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Django Unchained (2012; Rated Rated R)

Django Unchained

“ Tarantino gives us an American Spaghetti Western that’s a bloody good time from start to finish.”

-Richard Roeper


Django Unchained

(2012; R)

In theaters:
Tuesday, 25 December 2012

Drama, Western

Quentin Tarantino

Jamie Foxx, Don Johnson, Christoph Waltz, Leonardo DiCaprio, Samuel L. Jackson

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Movieguy45said on Thursday, February 21, 2013 9:09:22 AM
I thought that this was possibly the best movie of 2012! Though the N-word was tossed around like a game of hot-potato, I was able to look past it and see what lay beneath, an amazing film that delivered everything a Tarantino film should deliver!

Robertsaid on Thursday, January 31, 2013 6:55:19 PM
The best parts of this film for me were the reactions of the bystanders. The kids in the window, the woman strapped to the tree, the citizens in town watching as Django rides in on the horse. The film did a good job of brining me into the reality of that world and illustrating what was normal, what was socially unacceptable, and what was considered downright insanity.

MJsaid on Sunday, January 13, 2013 4:45:52 PM
I saw this movie last month and I loved it. If Tarantino's film gets people to see a movie about slavery, then so be it. And now that the nominations came out, I think it's unfair that Tarantino got nominated for best screenplay but not for best direction - when the entire cast did an excellent job! Foxx, Waltz, DiCaprio, Jackson, Washington. I agree - one of the best films of the year!

Steven Freekinsaid on Thursday, January 10, 2013 6:19:35 PM
The most entertaining, hilarious, action packed, and spectacular film of the year! Quentin Tarantino delivers one of the best films of his career.

suzannesaid on Tuesday, January 08, 2013 2:45:24 PM
Outstanding film very powerful

Lexiesaid on Tuesday, January 08, 2013 3:22:22 AM
All of the dialogue is uefsul and drowned in meaning/importance. I never felt it ran long, perhaps it's because I had nachos but I thought this was Tarantino's most daring film, and subsequently his best film to date. Nobody will ever make a film like this; Tarantino makes his signature big, broad, and beautiful. It's un-toppable, in regards to the revisionist' genre.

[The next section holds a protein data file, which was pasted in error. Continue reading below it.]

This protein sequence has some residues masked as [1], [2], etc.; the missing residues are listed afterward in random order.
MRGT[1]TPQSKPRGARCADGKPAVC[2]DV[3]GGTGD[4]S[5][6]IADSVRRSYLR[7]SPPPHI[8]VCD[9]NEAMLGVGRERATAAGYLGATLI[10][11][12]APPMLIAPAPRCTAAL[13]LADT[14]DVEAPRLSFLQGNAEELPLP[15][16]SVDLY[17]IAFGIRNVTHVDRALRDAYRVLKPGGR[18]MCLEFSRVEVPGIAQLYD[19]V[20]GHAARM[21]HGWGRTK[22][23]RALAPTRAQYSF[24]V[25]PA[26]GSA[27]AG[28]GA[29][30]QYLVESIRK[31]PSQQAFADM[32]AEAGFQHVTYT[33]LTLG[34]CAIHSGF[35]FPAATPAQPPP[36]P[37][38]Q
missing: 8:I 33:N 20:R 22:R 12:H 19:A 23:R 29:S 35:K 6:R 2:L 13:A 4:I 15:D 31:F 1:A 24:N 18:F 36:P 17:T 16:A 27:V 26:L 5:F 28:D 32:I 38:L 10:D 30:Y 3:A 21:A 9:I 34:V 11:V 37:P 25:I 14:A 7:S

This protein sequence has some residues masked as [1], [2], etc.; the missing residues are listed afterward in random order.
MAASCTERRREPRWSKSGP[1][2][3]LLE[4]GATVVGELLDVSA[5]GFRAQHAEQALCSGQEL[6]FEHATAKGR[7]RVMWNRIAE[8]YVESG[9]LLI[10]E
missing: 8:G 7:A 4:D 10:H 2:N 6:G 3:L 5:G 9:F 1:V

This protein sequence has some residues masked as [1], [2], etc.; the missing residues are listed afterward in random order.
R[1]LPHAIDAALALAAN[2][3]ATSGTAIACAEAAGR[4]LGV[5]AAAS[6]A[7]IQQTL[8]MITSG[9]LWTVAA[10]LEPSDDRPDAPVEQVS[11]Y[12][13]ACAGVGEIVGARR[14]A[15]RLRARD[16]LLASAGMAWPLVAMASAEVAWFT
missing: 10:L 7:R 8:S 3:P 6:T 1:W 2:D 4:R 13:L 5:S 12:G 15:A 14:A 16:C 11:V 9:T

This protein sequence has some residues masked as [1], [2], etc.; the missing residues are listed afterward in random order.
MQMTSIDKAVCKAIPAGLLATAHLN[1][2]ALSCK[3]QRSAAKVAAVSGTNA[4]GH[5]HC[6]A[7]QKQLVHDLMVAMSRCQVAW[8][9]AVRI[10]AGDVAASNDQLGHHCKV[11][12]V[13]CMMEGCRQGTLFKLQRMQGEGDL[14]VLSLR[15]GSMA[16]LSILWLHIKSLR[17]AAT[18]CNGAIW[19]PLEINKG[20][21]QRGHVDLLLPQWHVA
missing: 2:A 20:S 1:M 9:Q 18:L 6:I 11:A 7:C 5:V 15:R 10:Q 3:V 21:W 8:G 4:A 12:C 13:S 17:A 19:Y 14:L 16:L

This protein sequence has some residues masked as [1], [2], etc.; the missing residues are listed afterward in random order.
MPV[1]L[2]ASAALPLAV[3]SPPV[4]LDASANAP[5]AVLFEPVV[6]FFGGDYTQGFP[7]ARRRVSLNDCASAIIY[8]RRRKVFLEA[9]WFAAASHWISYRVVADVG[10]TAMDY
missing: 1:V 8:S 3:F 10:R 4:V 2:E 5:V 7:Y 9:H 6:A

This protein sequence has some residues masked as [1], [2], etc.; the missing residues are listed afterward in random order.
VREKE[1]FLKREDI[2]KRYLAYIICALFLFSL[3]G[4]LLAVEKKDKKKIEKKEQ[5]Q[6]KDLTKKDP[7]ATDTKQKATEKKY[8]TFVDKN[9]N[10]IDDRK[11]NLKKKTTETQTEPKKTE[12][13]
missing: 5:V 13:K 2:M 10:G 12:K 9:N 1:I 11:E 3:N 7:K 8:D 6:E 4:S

antonio said on Monday, January 07, 2013 3:52:31 PM
I agree,i believe Tarantinos use of the "n" word so frequently throughout Django Unchained was more about how deplorable the word really is and its true origins in american history..He wasnt just droppin n bombs for no reason,,,There was historical purpose to it..Spike Lee is a moron..

Petersaid on Saturday, January 05, 2013 8:02:19 PM
When are you going to release the best movies of 2012 video?

Reply from Richard Roeper

The videos of Best and Worst Movies of 2012 should be up in a day or two!

Jo C.said on Friday, January 04, 2013 12:32:36 PM
I'm in agreement. Great movie; however, why were Samuel L. Jackson and Christoph Waltz not nominated for their excellent supporting performances?

Erniesaid on Monday, December 24, 2012 3:50:45 PM
I suspect if the director wasn't white, the over usage of the "N" word wouldn't be a problem. In my lifetime (not very long, mind you) I have heard the word used more by African Americans, yet it's never a problem then. Not ONCE have I heard someone get on a member of that race for using that word. People are too touchy when it comes to that word. If you don't like it, fine, but don't be a hypocrite. Get on EVERYONE who uses it. And lets not pretend like Quentin Tarantino has a fetish with the word. It's a part of our culture and he has a right to use it just as much as anyone else. There is such a thing as context and it doesn't limit itself exclusively to the ongoing narrative. I don't care if Tarantino uses it five hundred times in thirty minutes. I would rather him use it that many times than hear an actual racist/bigot say it once. It makes all the difference. Sorry, didn't mean to make this about race but people give that damn word tooooo much power. We're supposed to be making progress, not being uptight about a 70s style exploitation spaghetti western that uses the word a lot. I've always heard the word portrayed in an accurate light when watching a Tarantino movie. Again, it's about context. The second we ignore that it remains the unspeakable word that nobody can say. Unless, of course, if you say it sparingly. Well, sorry, I don't want a Quentin Tarantino movie to be castrated with restraint. He never holds back and I don't want him to start now.

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